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A “highway” of sharks is protected by fishermen

Editor’s note: This story was identified by Patricia Zurita, guest editor for Call to Earth’s ‘Nature’s Highways’ theme.


For sharks, turtles and rays in the Caribbean, the Mesoamerican Reef – which stretches more than 600 miles from Mexico to Honduras – is a busy highway. As the second largest barrier reef in the world, marine species use it to navigate north and south, and its rich mosaic of corals, seagrasses and mangrove forests provide vital food and habitat. .

But like land highways, this maritime corridor can be dangerous. Overfishing, commercial development and the illegal practice of finning endanger species such as whale sharks, reef sharks and manta rays. These creatures are already in a fragile state, with more than a third of the world’s sharks and rays threatened with extinction.

“We are seeing a continuing decline in many sharks and shark populations in most countries where monitoring is ongoing,” says Rachel Graham, founder of MarAlliance, a nonprofit organization focused on protecting sharks and rays. across the Americas. “Our goal is to reverse this decline,” she adds.

Why Belize’s fishing communities are defending sharks

By monitoring threatened marine life in the region, MarAlliance is able to glean important knowledge about populations that can help inform conservation and push for political action. But rather than oppose the local fishing community, the NGO appeals to its help.

“They are the ones who are out at sea every day,” says Graham, “and they are the ones who are going to decide the long-term fate of the sharks and the fish.”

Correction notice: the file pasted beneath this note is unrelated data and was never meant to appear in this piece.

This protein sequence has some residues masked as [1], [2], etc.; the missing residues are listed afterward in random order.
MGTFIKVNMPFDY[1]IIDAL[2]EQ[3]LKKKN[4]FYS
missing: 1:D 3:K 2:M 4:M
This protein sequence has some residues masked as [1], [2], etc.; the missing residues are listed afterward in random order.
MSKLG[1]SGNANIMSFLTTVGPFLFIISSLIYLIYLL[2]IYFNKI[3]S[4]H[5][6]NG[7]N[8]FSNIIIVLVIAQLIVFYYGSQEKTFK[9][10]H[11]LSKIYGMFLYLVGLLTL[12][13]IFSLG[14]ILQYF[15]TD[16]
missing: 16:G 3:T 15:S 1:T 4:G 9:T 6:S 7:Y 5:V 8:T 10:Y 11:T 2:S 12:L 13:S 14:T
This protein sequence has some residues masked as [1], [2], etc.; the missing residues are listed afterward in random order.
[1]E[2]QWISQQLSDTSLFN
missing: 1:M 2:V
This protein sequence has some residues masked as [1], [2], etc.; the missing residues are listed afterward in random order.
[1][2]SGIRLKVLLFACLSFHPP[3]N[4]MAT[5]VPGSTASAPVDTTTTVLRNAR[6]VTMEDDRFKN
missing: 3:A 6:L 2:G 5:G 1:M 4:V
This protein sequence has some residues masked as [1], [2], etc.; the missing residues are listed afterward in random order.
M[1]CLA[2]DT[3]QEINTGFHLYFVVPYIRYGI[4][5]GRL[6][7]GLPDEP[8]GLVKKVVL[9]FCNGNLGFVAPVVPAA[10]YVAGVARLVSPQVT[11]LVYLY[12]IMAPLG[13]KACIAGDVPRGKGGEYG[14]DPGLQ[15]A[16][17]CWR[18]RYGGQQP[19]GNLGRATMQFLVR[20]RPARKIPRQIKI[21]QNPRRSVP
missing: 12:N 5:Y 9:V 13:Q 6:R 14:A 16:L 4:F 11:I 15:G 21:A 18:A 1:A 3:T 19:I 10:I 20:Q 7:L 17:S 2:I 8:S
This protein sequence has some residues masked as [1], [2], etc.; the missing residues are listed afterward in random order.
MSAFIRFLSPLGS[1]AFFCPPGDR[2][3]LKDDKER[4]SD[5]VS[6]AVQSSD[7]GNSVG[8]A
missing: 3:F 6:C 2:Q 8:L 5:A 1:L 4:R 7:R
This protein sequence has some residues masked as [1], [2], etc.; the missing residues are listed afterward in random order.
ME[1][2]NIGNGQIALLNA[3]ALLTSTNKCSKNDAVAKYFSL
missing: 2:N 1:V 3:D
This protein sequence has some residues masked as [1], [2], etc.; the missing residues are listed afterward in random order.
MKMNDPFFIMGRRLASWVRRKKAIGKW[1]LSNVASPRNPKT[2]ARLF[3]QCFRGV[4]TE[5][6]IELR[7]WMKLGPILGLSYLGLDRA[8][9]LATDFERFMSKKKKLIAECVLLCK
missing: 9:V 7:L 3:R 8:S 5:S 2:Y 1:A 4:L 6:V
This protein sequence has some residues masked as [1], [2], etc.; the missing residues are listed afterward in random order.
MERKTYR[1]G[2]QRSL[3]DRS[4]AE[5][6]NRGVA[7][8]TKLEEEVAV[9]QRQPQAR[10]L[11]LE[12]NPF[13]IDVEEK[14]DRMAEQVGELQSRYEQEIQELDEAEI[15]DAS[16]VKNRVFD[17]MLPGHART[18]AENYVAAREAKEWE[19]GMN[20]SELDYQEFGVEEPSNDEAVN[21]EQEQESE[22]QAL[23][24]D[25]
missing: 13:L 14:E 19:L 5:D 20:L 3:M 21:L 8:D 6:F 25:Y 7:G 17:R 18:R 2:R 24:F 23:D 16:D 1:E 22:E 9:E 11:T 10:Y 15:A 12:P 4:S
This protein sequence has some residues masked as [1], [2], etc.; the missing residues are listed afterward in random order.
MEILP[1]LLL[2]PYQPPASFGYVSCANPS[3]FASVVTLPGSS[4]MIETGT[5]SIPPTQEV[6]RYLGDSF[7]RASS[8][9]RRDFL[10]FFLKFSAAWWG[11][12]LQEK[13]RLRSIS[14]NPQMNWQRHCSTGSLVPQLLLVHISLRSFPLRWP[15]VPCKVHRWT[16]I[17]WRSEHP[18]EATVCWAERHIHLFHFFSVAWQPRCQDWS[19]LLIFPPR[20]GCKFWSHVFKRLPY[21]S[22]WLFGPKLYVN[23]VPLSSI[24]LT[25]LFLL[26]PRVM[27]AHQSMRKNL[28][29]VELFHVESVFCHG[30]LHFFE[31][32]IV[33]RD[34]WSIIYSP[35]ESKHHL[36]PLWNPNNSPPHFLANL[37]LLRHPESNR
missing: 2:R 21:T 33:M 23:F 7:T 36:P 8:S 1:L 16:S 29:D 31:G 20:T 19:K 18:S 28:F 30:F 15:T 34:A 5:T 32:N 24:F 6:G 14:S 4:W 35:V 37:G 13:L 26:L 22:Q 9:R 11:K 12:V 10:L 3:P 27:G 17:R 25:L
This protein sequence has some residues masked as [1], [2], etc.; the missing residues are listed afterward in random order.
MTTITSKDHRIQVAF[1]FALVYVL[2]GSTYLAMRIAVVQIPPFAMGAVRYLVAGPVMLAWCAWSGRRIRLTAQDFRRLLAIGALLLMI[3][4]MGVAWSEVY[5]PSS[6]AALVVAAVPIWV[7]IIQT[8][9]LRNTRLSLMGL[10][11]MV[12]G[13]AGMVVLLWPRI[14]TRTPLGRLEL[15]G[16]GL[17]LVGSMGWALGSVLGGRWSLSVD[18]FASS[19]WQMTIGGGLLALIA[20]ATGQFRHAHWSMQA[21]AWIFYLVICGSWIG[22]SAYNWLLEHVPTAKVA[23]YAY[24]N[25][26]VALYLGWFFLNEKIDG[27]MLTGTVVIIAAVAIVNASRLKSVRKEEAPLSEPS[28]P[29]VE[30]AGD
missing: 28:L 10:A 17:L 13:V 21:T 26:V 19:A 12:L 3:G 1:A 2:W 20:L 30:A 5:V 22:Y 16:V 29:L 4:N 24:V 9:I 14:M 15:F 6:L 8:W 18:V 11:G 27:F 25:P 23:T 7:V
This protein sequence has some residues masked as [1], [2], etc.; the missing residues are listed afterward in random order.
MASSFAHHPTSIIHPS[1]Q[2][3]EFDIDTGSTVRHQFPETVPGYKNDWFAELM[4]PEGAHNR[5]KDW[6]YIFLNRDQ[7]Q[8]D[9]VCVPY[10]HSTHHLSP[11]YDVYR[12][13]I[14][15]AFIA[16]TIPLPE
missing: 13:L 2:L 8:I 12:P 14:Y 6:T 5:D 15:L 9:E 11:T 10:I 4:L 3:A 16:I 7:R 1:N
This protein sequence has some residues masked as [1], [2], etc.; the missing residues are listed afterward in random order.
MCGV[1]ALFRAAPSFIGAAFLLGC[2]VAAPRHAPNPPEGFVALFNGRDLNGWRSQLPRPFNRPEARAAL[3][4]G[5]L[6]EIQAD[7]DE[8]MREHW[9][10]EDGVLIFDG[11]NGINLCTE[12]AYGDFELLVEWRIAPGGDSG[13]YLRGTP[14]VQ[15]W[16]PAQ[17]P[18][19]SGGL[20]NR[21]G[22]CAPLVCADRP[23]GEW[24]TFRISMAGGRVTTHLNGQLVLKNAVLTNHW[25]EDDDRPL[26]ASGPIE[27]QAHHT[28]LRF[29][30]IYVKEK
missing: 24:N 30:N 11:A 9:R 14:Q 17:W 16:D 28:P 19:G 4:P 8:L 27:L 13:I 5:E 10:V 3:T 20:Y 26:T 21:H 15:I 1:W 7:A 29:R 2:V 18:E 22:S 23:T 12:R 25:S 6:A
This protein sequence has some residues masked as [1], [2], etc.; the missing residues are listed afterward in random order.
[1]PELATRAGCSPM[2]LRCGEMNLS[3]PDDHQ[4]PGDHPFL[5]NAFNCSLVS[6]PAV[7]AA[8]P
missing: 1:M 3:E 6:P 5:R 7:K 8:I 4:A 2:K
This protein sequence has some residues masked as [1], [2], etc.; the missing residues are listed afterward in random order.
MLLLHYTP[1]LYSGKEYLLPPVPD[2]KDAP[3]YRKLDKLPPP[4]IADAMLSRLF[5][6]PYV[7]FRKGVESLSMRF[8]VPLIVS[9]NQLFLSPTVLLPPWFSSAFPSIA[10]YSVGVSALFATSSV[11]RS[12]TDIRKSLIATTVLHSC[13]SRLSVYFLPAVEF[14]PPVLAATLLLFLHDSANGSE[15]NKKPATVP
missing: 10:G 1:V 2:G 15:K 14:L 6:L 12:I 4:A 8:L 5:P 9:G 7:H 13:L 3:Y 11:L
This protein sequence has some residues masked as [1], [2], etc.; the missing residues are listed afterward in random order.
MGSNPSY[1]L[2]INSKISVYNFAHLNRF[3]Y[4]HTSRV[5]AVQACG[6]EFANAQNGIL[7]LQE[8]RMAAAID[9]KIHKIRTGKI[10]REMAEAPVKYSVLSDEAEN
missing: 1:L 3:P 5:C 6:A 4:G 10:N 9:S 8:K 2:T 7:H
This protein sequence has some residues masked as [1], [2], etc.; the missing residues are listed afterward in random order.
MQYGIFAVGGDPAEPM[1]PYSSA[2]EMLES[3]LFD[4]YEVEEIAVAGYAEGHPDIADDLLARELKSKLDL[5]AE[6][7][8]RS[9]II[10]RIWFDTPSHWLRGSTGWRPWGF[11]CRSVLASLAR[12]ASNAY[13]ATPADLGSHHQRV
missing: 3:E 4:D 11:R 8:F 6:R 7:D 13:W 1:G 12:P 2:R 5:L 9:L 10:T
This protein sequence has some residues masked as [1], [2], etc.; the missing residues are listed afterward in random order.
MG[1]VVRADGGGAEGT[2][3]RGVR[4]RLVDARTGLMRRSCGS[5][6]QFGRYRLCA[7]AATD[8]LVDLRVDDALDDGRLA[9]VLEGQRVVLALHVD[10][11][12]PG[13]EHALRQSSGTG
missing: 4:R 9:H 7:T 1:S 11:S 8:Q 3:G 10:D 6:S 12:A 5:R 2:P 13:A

MarAlliance employs up to 60 fishers across its range, mostly on a project basis, training them in data collection and tagging and releasing fish. Not only does this provide an alternative income to fishing communities, making them less dependent on natural resources, but it also teaches them the benefits of a healthy ocean ecosystem and how to fish sustainably.

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Ivan Torres is one such angler. Before working for MarAlliance, he says he used to catch sharks to sell locally as food, but now he’s learned how essential they are to the health of the whole ecosystem. As apex predators, they help keep other populations in check, and by maintaining a balance, they can actually increase anglers’ daily catches.

“I would never fish for sharks again…because now I know how important they are to the sea,” he says.

If this shift in attitude continues to trickle down to fishing communities along the Mesoamerican Reef, Graham has hope for populations of sharks and other species.

“The main threat to sharks is undoubtedly overfishing,” she says, and by reforming the industry, populations can rebound.

In 2020, Belize banned the use of gillnets, large panels of nets that hang in the water and are known to entangle large marine animals. The impact of the ban is already noticeable in areas such as Lighthouse Reef, an atoll off the mainland, says Graham.

It was an area suffering from overfishing, with some boats crossing international waters to exploit its resources. But between 2019 and 2021, MarAlliance recorded a 10-fold increase in shark populations on the atoll. “What we are seeing is nothing short of miraculous,” she said.

But these kinds of regulations need to be replicated across the highway for lasting impact, and countries need to find a sustainable balance between fishers and fishers.

Graham hopes that through education and providing an economic alternative to fishing communities, MarAlliance will help ensure safe passage for megafauna along the reef.

“We have to find this win-win strategy between the livelihoods of the fishermen and the survival of the sharks,” she says.


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